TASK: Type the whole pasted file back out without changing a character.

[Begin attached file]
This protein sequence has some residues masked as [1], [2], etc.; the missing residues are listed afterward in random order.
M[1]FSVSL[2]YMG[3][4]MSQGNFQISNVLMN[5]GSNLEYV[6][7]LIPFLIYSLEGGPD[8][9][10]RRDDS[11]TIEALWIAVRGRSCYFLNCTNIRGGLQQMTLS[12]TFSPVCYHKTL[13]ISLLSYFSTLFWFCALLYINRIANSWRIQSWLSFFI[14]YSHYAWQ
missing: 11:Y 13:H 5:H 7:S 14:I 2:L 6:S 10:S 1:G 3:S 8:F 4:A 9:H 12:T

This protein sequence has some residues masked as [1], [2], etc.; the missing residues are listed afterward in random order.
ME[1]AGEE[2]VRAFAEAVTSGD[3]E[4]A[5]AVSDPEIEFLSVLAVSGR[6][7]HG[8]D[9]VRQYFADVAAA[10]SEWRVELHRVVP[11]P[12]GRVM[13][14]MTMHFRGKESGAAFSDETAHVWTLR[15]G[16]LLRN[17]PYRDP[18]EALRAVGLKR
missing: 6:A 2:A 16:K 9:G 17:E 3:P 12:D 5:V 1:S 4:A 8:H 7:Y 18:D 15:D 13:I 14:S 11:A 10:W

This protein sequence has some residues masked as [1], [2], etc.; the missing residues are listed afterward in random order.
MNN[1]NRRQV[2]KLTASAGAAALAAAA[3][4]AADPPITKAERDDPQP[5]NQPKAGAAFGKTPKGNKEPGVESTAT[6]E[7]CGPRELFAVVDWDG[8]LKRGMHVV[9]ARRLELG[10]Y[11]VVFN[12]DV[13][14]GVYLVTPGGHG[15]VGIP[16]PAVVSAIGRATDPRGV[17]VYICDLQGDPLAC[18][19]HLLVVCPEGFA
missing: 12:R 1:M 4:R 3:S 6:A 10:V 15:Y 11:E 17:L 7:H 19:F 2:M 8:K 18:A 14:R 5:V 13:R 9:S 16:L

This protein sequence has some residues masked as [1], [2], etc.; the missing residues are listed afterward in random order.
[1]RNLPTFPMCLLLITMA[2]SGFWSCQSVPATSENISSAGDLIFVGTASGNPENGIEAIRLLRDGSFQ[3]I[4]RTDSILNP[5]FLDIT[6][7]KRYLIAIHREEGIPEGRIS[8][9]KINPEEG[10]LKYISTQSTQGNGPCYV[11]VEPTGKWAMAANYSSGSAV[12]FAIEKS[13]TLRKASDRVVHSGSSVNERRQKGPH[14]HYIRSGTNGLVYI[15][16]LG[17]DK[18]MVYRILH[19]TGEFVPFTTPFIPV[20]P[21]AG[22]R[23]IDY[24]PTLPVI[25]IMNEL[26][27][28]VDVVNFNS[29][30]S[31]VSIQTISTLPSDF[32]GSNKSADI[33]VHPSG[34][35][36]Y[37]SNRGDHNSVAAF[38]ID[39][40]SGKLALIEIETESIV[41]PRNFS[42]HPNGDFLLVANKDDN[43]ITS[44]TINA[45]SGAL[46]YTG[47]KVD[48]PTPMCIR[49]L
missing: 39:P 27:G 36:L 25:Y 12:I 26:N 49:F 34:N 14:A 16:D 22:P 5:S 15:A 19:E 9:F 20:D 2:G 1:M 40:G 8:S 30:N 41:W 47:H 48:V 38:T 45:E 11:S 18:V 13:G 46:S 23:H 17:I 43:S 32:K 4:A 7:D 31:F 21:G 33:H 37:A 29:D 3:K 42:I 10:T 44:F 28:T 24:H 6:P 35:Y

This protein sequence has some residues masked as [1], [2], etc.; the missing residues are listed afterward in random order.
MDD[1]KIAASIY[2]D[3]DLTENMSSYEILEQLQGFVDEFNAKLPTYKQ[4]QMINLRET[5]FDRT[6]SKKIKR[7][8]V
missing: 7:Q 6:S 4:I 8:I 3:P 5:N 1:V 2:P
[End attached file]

This protein sequence has some residues masked as [1], [2], etc.; the missing residues are listed afterward in random order.
M[1]FSVSL[2]YMG[3][4]MSQGNFQISNVLMN[5]GSNLEYV[6][7]LIPFLIYSLEGGPD[8][9][10]RRDDS[11]TIEALWIAVRGRSCYFLNCTNIRGGLQQMTLS[12]TFSPVCYHKTL[13]ISLLSYFSTLFWFCALLYINRIANSWRIQSWLSFFI[14]YSHYAWQ
missing: 11:Y 13:H 5:H 7:S 14:I 2:L 6:S 10:S 1:G 3:S 8:F 4:A 9:H 12:T

This protein sequence has some residues masked as [1], [2], etc.; the missing residues are listed afterward in random order.
ME[1]AGEE[2]VRAFAEAVTSGD[3]E[4]A[5]AVSDPEIEFLSVLAVSGR[6][7]HG[8]D[9]VRQYFADVAAA[10]SEWRVELHRVVP[11]P[12]GRVM[13][14]MTMHFRGKESGAAFSDETAHVWTLR[15]G[16]LLRN[17]PYRDP[18]EALRAVGLKR
missing: 6:A 2:A 16:K 9:G 17:E 3:P 12:D 5:V 1:S 4:A 8:H 7:Y 18:D 15:D 13:I 14:S 11:A 10:W

This protein sequence has some residues masked as [1], [2], etc.; the missing residues are listed afterward in random order.
MNN[1]NRRQV[2]KLTASAGAAALAAAA[3][4]AADPPITKAERDDPQP[5]NQPKAGAAFGKTPKGNKEPGVESTAT[6]E[7]CGPRELFAVVDWDG[8]LKRGMHVV[9]ARRLELG[10]Y[11]VVFN[12]DV[13][14]GVYLVTPGGHG[15]VGIP[16]PAVVSAIGRATDPRGV[17]VYICDLQGDPLAC[18][19]HLLVVCPEGFA
missing: 12:R 1:M 4:R 3:S 6:A 10:V 15:Y 11:E 17:L 7:H 19:F 2:M 8:K 18:A 14:R 5:V 13:R 9:S 16:L

This protein sequence has some residues masked as [1], [2], etc.; the missing residues are listed afterward in random order.
[1]RNLPTFPMCLLLITMA[2]SGFWSCQSVPATSENISSAGDLIFVGTASGNPENGIEAIRLLRDGSFQ[3]I[4]RTDSILNP[5]FLDIT[6][7]KRYLIAIHREEGIPEGRIS[8][9]KINPEEG[10]LKYISTQSTQGNGPCYV[11]VEPTGKWAMAANYSSGSAV[12]FAIEKS[13]TLRKASDRVVHSGSSVNERRQKGPH[14]HYIRSGTNGLVYI[15][16]LG[17]DK[18]MVYRILH[19]TGEFVPFTTPFIPV[20]P[21]AG[22]R[23]IDY[24]PTLPVI[25]IMNEL[26][27][28]VDVVNFNS[29][30]S[31]VSIQTISTLPSDF[32]GSNKSADI[33]VHPSG[34][35][36]Y[37]SNRGDHNSVAAF[38]ID[39][40]SGKLALIEIETESIV[41]PRNFS[42]HPNGDFLLVANKDDN[43]ITS[44]TINA[45]SGAL[46]YTG[47]KVD[48]PTPMCIR[49]L
missing: 39:P 27:G 36:L 25:Y 12:I 26:N 49:F 34:N 14:A 16:D 22:P 5:S 15:A 19:E 9:F 20:D 2:G 1:M 40:G 8:S 30:N 41:W 47:H 48:V 38:T 45:E 11:S 18:V 13:G 46:S 23:H 17:I 43:S 32:K 4:A 7:D 31:F 21:G 33:H 37:A 29:D 3:K 42:I 10:T 44:F 28:T 24:H 6:P 35:Y

This protein sequence has some residues masked as [1], [2], etc.; the missing residues are listed afterward in random order.
MDD[1]KIAASIY[2]D[3]DLTENMSSYEILEQLQGFVDEFNAKLPTYKQ[4]QMINLRET[5]FDRT[6]SKKIKR[7][8]V
missing: 7:Q 6:S 4:I 8:I 3:P 5:N 1:V 2:P